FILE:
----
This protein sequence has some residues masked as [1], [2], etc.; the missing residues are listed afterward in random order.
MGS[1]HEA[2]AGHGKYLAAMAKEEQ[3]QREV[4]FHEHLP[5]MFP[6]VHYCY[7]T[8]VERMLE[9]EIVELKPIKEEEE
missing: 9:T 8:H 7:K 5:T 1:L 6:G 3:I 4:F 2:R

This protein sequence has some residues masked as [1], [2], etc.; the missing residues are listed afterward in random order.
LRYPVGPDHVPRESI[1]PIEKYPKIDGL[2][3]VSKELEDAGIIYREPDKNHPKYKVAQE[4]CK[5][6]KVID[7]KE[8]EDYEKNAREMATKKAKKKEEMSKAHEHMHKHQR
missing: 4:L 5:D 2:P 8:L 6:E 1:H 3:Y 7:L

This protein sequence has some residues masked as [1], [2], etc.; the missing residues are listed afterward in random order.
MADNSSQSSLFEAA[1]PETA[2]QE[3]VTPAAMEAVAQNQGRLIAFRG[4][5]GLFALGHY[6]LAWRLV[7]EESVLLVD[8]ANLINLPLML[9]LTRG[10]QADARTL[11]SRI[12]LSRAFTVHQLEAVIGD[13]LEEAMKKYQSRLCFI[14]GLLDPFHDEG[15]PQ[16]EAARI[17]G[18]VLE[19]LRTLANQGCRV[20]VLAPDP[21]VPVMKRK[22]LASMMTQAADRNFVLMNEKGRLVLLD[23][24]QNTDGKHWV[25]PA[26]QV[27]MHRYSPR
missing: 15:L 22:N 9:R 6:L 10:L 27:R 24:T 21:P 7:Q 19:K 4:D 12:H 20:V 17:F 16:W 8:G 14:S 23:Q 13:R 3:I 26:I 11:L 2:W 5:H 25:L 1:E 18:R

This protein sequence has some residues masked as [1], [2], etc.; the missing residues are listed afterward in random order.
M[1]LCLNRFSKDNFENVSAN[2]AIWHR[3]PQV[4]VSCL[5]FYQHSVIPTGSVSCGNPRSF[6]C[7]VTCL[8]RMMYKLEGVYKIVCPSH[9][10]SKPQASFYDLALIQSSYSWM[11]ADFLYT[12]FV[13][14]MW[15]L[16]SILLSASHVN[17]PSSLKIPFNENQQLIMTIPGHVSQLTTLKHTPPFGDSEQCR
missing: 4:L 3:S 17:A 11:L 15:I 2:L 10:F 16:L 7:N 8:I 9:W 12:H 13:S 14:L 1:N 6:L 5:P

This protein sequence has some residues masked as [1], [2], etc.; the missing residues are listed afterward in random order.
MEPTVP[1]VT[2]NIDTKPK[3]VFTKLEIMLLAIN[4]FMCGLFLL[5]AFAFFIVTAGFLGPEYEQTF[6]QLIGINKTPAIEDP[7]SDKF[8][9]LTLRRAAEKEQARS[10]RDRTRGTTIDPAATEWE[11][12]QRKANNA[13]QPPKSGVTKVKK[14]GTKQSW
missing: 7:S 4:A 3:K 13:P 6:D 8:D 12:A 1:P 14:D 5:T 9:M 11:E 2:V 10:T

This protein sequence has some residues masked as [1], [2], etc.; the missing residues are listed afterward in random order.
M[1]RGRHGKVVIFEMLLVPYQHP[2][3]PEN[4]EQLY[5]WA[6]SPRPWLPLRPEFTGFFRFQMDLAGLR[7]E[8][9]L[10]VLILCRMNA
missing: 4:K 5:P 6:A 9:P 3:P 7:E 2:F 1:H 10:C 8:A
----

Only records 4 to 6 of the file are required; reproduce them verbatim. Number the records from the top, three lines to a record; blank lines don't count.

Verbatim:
This protein sequence has some residues masked as [1], [2], etc.; the missing residues are listed afterward in random order.
M[1]LCLNRFSKDNFENVSAN[2]AIWHR[3]PQV[4]VSCL[5]FYQHSVIPTGSVSCGNPRSF[6]C[7]VTCL[8]RMMYKLEGVYKIVCPSH[9][10]SKPQASFYDLALIQSSYSWM[11]ADFLYT[12]FV[13][14]MW[15]L[16]SILLSASHVN[17]PSSLKIPFNENQQLIMTIPGHVSQLTTLKHTPPFGDSEQCR
missing: 4:L 3:S 17:A 11:L 15:I 2:L 10:F 16:L 7:N 8:I 9:W 12:H 13:S 14:L 1:N 6:L 5:P

This protein sequence has some residues masked as [1], [2], etc.; the missing residues are listed afterward in random order.
MEPTVP[1]VT[2]NIDTKPK[3]VFTKLEIMLLAIN[4]FMCGLFLL[5]AFAFFIVTAGFLGPEYEQTF[6]QLIGINKTPAIEDP[7]SDKF[8][9]LTLRRAAEKEQARS[10]RDRTRGTTIDPAATEWE[11][12]QRKANNA[13]QPPKSGVTKVKK[14]GTKQSW
missing: 7:S 4:A 3:K 13:P 6:D 8:D 12:A 1:P 14:D 5:T 9:M 11:E 2:V 10:T

This protein sequence has some residues masked as [1], [2], etc.; the missing residues are listed afterward in random order.
M[1]RGRHGKVVIFEMLLVPYQHP[2][3]PEN[4]EQLY[5]WA[6]SPRPWLPLRPEFTGFFRFQMDLAGLR[7]E[8][9]L[10]VLILCRMNA
missing: 4:K 5:P 6:A 9:P 3:P 7:E 2:F 1:H 10:C 8:A